Bad colour is like junk food says Hella Jongerius

Dutch designer and Phaidon author argues for a new view of colour in Design Museum show
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Breathing Colour at the Design Museum photo by Virginia McLeod
Breathing Colour at the Design Museum photo by Virginia McLeod

Have you ever bought a table or vase, taken it home, and unpacked it, only to find that it doesn’t look quite the same as it did in the shop or on the screen? Blame the colour, says Hella Jongerius. Or, rather than blame colour’s fickle nature, embrace it.

Breathing Colour, the Dutch-born designer's new exhibition at London’s Design Museum, is partly an investigation into the way pigments form part our daily environment. Divided into three sections - morning, noon and evening – the show displays textiles, ceramics and other objects created by the designer to demonstrate how, outside of strict factory techniques and rigid Pantone schemes, colours can be appreciated in a far more, changeable, dynamic way.

 

Breathing Colour at the Design Museum photo by Virginia McLeod
Breathing Colour at the Design Museum photo by Virginia McLeod

In the evening section, Jongerius has created a black tapestry without resorting to a deadening carbon-black pigment; meanwhile the bright, beaded hangings in the morning section fuse lightness with brightness.

Though they’re shown in a museum environment and ordered according to times of the day, these pieces will look different from moment to moment, Jongerius says, and that’s OK.

It is easier for manufacturers to present an object in a controlled, showroom setting, and suggest that these goods will look exactly the same, once it’s at home. Yet, the industry should resist this temptation to sell consumers an unachievable, colour-coordinated dream, only to supply them with unmatched, and perhaps unmatchable décor, argues Jongerius.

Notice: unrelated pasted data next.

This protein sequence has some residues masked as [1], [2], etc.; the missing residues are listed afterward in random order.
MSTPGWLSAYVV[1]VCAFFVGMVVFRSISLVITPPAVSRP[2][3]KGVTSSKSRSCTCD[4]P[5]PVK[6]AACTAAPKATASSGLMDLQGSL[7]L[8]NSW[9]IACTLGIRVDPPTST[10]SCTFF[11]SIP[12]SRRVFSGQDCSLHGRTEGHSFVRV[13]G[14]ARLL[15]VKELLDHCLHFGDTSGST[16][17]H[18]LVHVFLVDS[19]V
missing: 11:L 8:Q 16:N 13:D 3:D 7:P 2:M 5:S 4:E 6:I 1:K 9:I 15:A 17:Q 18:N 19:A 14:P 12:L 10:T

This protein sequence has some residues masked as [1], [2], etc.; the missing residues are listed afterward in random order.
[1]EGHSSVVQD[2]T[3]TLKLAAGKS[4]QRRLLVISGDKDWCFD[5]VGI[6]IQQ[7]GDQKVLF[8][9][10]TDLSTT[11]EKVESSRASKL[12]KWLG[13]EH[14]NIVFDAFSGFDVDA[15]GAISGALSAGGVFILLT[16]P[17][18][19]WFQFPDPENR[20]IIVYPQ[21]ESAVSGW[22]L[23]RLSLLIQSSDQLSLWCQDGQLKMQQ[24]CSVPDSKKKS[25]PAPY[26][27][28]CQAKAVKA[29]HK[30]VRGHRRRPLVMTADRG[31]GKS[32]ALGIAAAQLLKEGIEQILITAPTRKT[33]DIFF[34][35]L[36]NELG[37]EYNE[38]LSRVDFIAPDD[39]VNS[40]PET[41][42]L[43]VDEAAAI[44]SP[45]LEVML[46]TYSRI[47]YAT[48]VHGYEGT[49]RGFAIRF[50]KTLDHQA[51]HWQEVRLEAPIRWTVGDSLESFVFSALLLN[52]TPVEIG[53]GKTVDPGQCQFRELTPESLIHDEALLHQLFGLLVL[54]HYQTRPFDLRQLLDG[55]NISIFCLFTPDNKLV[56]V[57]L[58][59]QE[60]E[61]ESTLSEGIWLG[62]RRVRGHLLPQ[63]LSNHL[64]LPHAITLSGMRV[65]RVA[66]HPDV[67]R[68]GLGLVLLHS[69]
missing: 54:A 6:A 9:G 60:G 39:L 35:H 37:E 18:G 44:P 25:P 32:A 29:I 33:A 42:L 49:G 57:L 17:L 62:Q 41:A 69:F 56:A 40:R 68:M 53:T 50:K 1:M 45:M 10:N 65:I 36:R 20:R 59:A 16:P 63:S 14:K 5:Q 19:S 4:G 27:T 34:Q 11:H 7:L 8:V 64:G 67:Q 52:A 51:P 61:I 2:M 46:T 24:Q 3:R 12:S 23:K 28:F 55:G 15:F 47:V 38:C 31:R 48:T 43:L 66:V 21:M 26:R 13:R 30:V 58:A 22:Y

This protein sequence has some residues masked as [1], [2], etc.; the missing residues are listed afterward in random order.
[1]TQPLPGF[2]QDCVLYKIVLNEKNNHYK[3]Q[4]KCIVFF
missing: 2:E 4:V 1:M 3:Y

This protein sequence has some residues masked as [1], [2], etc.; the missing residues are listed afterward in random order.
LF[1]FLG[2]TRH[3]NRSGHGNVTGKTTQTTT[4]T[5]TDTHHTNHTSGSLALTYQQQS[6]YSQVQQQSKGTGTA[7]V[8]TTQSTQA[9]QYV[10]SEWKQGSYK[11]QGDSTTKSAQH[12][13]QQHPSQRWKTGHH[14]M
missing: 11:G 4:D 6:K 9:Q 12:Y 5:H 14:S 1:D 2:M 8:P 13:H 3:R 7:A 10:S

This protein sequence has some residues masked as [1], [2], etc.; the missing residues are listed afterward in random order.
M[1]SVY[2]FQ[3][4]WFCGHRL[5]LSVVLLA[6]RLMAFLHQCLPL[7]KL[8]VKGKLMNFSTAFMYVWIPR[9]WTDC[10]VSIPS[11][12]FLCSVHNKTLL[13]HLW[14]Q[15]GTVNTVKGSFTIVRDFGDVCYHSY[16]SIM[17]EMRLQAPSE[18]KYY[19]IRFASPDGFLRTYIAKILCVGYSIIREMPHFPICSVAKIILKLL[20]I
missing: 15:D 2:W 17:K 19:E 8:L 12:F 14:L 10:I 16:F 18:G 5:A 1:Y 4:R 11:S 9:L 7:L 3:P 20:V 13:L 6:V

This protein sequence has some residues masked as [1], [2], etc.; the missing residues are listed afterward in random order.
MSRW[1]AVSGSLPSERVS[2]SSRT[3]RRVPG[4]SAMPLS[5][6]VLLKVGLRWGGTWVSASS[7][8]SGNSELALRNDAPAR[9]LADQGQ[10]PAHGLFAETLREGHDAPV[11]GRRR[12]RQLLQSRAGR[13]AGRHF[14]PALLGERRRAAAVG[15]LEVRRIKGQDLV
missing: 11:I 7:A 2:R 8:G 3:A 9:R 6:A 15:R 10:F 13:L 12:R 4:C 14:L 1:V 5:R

Hella Jongerius working on the hanging woven tapestries for Breathing Colour. Image courtesy of Jongeriuslab and the Design Museum
Hella Jongerius working on the hanging woven tapestries for Breathing Colour. Image courtesy of Jongeriuslab and the Design Museum

"If we don't show people what is possible, then we can never buy breathing, daily objects, and I think we miss something, like we missed in food,” the designer said in a recent interview. “Consumers decided they didn't want to eat this salty shit from the fast food industry, so they changed it. I feel responsible as a designer to show consumers what is possible in the industry.”

 

Breathing Colour at the Design Museum photo by Virginia McLeod
Breathing Colour at the Design Museum photo by Virginia McLeod

Perhaps consumers will reflect Jongerius's colourful insights in their buying habits. For more on Hella Jongerius's life, work and outlook get Hella Jongerius: Misfit; Hella also appears in our Do It Yourself book.


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